- find new perspective for professional expansion
- see how to recognise when storyboarding will, and will not, be useful
3. how-to-do questions
practitioners need to know more about...
- whether the turning-point has to be positive
- whether it is for other peoples’ stories or only for the person’s own
- whether ‘futuring’ (storyboarding’s narrative form of action planning) runs from where the person was in the episode or from where that person is now
4. professional reservations
- a framework that gives a reason for doing this
- to be convinced that storyboarding actually makes a useful difference
- a feel for what can be safely shown in a storyboard - not risking too much disclosure
- an idea of the policy focus for storyboarding - say for employability or well-being
5. ideas for storyboarding potential
working in this way can open-up possibilities...
- we use storyboarding according to whether or not there is a recognisable turning-point to look at
- conversations are originated by the storyboard, so there is an ethical equality where both we and they learn from each other
- storyboarded episodes must not be ignored - they require action
- the ‘futuring’ process needs to be un-resolved - and therefore open-ended
- it means thinking about consequences of the facts, what they mean, this person’s purpose
- different turning-points, over a period, can reveal helpful patterns in a life
I should be clear that I'm the tutor here. But I don't claim I do it well - that’s for others to say. I do claim, though, that something like this is required if education professionalism is to be respected, strengthened and voiced.
The implication is that there can be no known-in-advance assumptions about outcomes and how they are to be reached. The workshop is a conversation between participants-and-tutor as a whole. And, in the cross-flow of ideas, that conversation is often between the authority of expertise and the authority of experience.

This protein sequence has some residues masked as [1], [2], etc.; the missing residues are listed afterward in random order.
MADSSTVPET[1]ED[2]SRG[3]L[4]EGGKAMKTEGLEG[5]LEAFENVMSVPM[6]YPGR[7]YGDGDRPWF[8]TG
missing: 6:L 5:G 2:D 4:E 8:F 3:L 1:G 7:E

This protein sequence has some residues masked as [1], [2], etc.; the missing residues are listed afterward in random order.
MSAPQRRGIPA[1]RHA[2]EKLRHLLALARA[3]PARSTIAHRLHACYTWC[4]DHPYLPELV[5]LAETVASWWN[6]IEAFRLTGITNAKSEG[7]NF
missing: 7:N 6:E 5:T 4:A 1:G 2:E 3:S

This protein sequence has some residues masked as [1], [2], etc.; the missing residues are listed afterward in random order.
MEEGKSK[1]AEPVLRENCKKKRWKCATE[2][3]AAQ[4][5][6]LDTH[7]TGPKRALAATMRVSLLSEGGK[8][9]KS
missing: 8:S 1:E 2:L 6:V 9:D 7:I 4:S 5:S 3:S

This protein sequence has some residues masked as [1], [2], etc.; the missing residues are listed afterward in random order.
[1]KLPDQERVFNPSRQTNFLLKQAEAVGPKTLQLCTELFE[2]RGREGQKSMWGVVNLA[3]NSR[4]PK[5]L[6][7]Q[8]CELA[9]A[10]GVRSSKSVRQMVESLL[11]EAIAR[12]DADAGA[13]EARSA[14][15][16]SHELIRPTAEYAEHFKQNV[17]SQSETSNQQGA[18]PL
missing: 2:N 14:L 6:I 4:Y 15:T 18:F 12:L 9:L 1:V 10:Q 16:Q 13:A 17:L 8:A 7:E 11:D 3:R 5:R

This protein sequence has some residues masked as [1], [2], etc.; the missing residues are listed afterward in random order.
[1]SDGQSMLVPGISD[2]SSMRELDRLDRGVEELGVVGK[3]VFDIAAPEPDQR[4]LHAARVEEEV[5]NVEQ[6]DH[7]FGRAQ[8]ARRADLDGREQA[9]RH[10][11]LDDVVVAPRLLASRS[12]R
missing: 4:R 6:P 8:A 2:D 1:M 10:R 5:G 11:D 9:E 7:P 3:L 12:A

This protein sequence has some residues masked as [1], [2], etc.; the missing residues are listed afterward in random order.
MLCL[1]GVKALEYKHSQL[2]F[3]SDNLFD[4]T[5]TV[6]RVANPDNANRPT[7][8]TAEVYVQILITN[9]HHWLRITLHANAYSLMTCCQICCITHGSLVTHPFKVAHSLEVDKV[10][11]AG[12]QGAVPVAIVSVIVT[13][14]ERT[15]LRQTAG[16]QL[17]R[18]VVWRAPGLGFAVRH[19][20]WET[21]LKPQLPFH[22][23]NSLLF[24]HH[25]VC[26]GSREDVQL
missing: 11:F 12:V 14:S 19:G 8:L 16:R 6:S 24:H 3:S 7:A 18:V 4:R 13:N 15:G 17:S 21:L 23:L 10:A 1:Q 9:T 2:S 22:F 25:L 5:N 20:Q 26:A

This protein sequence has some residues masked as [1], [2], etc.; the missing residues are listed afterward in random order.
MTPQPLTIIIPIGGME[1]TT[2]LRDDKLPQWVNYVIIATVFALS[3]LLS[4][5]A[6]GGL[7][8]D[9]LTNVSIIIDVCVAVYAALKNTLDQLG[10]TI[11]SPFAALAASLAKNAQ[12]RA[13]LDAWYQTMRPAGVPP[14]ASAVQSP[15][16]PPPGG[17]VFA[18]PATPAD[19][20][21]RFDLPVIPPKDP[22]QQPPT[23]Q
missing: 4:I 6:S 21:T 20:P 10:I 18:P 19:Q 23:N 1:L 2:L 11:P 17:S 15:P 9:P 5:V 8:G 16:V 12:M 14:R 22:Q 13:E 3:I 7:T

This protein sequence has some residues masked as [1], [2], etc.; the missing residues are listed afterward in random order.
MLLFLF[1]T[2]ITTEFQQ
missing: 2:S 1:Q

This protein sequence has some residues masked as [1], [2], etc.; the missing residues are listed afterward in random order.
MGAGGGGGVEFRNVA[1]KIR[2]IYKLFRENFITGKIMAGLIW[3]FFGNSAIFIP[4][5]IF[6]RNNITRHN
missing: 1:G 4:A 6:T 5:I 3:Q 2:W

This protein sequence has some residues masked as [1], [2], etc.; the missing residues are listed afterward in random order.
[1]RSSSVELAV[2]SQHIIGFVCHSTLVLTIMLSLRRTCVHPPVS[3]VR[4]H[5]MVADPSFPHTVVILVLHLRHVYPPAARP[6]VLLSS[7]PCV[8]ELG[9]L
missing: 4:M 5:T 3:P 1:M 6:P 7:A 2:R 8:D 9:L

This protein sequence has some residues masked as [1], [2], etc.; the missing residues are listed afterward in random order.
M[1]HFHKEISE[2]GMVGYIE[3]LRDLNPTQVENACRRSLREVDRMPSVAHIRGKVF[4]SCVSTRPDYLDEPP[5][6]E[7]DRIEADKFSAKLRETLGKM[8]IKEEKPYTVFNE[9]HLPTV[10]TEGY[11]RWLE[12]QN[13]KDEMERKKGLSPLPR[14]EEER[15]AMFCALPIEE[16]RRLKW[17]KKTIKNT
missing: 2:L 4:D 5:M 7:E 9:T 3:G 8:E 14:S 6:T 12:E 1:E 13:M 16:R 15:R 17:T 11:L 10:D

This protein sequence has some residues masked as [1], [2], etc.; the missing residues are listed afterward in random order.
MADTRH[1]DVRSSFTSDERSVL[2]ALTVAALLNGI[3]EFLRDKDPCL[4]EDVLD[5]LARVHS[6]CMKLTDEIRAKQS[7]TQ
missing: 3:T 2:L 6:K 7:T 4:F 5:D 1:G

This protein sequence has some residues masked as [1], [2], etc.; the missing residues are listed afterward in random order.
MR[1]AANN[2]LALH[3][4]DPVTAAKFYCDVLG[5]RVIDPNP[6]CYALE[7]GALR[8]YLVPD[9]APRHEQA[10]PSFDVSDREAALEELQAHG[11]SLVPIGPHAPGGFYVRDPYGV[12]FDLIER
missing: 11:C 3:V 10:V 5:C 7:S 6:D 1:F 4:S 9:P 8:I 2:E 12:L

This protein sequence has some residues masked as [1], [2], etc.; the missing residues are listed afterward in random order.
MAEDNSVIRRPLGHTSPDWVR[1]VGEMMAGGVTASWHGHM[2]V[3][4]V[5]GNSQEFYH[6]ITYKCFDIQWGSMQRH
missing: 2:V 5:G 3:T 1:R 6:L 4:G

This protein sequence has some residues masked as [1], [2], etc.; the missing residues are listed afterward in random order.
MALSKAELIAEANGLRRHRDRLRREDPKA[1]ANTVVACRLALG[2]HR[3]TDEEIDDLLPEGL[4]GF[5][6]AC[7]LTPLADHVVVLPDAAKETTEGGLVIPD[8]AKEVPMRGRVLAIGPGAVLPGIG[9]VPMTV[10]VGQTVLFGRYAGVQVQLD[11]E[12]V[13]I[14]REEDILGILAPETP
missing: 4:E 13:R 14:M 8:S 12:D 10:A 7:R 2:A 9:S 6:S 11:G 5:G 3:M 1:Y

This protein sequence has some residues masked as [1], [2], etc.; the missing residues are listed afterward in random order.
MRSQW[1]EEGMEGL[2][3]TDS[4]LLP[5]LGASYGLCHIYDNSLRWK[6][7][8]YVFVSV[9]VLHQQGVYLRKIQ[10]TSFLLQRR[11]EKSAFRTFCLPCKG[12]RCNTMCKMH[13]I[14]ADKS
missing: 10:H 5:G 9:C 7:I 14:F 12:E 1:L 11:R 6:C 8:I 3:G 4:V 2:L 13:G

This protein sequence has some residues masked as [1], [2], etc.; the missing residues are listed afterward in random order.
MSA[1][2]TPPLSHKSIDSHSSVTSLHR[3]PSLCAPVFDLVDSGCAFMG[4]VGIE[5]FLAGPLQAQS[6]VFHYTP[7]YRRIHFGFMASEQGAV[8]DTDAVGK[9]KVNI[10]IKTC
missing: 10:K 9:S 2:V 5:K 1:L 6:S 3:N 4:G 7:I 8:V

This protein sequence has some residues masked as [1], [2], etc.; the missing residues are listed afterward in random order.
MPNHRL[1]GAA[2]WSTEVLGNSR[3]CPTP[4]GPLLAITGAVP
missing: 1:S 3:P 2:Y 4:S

It’s true that there are unavoidable features of storyboarding format and process that need to be learned. But it's also true that participants need to say where they are, where they need to be, where they are going with it, and what is helping them - and hindering them.
One of the most telling signs of what is learned is in the way they first design and then revise the storyboards they create.
On-line exchange means that the thinking can be widely and continuously extended and made the basis for innovative action...
- finding what is critical to the value of storyboarding
- realising what needs more thought, more discussion, or more enquiry
- signposting needed changes in storyboarding format and process
- prioritising future action
- saying what I got wrong and whether I got anything right
Which is why I'm putting it where there is a space - below - for such comments, ideas and purposes.
some of the workshop storyboards will be made available at the career-learning café in due course - there will be an alert at...
with thanks to staff, students and alumni at
VIA University College, Videreuddannelse og Kompetenceudvikling Aarhus